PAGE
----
Pete Larson looks like any other scientist at the Royal Society’s summer exhibition in London, surrounded by schoolchildren and tweeting a photo of a fossilised fish he has found in the concrete outside. We meet in the shadow of a gorgosaurus, a relative of the T rex, with its rictus grin, sprung heels and stumpy little arms. It is one of nine near-complete theropods that Larson has found in 20 years – a slip of a girl compared to the one his team pulled from the sands of South Dakota in 1990, the dinosaur called Sue, which made his career and destroyed his life for a while.
He talks about his current work in fossil soft-tissue research, mapping the colour of ancient feathers and skin. Only his jittery laugh and the urgent way he presses contact details on me at the end of our interview suggest the psychological fallout of his biggest find. In 1992, the FBI seized Sue from Larson’s Black Hills Institute, near where the T rex was found. He faced a prison term of 353 years on various charges involving alleged fossil trafficking and carrying currency abroad: longer than the sentence received by Jeffrey Dahmer, he says, “who killed and ate 13 people”. (In the end, Larson served only two years.)
Dinosaur 13, a forthcoming documentary by Todd Douglas Miller, presents Larson and his team as underdogs battling against bad guys who’d rather see the T rex hidden away in boxes than on display in its home town. But from the moment Larson shook hands with the landowner he bought it from (for $5,000) the morality of the story was complicated. Maurice Williams, who has a business degree, was Native American; as Sue was found on Sioux territory, which is leased from the government, the court declared the deal illegal (you can’t sell fossils found on public land). This is a tale of the tensions between commercial fossil-dealing and scientific research.
If you want a dinosaur enough you can get one. A complete tyrannosaurus will fetch about $4m. In 2007 Nicolas Cage outbid Leonardo DiCaprio for the skull of one at an auction; the fossil was later rumoured to be contraband. Larson’s activities have always attracted controversy: many palaeontologists claim that commercial collectors push them out of the picture, at the cost of research. Yet it’s clear Larson was motivated by something beyond money. When Sue’s skull was seized, he visited it almost daily, reassuring it through the crates: “We won’t let you rot in here.”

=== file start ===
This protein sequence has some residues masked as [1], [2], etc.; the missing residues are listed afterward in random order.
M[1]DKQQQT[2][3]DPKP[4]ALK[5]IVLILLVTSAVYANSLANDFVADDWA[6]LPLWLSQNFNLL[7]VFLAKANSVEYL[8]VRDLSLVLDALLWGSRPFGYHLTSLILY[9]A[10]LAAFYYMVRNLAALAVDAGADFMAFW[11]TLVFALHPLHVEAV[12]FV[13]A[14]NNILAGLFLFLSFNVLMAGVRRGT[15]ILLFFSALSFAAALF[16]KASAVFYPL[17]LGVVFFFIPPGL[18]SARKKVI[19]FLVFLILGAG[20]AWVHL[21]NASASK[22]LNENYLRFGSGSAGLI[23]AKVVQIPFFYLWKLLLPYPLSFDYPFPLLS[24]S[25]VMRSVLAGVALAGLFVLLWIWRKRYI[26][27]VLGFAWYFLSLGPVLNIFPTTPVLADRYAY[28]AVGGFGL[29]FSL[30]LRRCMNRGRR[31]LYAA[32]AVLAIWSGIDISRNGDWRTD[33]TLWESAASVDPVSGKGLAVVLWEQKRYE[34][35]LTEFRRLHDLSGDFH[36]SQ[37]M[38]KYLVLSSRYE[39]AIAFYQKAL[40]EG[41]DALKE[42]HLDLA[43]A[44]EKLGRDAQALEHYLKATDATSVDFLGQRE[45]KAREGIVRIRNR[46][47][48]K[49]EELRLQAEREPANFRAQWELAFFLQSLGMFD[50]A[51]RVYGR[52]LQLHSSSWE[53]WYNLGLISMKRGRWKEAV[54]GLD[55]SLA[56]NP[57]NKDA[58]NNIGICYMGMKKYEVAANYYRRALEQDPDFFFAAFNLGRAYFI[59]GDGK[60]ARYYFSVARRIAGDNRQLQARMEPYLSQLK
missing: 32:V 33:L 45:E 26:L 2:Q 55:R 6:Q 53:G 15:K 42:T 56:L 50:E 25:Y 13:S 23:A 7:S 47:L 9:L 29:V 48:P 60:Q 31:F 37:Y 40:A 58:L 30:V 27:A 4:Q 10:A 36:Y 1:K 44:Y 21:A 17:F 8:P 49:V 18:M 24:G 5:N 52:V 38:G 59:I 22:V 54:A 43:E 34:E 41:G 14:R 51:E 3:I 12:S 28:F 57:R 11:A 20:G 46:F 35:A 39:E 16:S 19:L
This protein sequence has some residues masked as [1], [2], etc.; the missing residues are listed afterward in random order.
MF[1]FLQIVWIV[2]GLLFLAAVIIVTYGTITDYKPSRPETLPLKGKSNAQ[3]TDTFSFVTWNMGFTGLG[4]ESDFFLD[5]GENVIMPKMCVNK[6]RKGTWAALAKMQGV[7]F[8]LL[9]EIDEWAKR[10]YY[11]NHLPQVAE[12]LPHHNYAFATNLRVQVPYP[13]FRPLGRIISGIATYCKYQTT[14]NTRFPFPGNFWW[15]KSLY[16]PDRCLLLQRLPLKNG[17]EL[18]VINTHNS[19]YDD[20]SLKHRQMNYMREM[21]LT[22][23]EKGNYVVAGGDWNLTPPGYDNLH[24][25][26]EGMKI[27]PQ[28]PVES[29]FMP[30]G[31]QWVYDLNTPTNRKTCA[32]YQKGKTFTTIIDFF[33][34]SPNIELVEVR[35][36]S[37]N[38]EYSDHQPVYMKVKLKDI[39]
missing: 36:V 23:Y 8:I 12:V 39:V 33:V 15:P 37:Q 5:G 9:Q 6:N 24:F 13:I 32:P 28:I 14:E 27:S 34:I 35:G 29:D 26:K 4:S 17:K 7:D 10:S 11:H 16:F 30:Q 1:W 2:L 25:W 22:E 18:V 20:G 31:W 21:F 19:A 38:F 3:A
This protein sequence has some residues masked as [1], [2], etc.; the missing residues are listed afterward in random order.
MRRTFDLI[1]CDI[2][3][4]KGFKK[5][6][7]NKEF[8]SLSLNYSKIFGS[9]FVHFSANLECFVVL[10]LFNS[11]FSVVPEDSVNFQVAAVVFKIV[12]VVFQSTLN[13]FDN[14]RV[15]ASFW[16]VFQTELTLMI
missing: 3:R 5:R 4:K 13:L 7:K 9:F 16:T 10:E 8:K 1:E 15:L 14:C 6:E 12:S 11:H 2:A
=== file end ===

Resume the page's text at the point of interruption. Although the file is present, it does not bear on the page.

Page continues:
He has spent much of his life trying to change rules about harvesting remains on public land. “People who collect fossils understand how vital it is to get them out of the ground in a timely fashion to make sure we don’t lose all that information,” he says. “Every time the rain blows, every time it freezes, it breaks them up. If we hadn’t got Sue when we did, her pelvis would have washed away by now. Leaving things where they are guarantees their destruction.”
Larson claims that, following the Palaeontological Resources Preservation Act passed by Barack Obama in 2009, “A scoutmaster removing a shark tooth for his scout hut could be arrested and charged with a felony. You can drive a motorcycle over it! Or a bulldozer. But an amateur literally cannot touch it.” His dinosaurs were found by amateurs on his team. Sue was named after his then girlfriend, Sue Hendrickson, who discovered the bones while the rest of the group was in town getting a flat tyre fixed.
The T rex now resides at the Field Museum of Natural History in Chicago, which bought it from Williams for over $8m. Larson has been written out of the display notes, which bothers him. In one sense, you can’t quite work out why he ought to be there. But in this tiny sliver of the T rex’s 67-million-year history, perhaps the person Sue belonged to was the one who wanted her the most.
Dinosaur 13 is released on 15 August.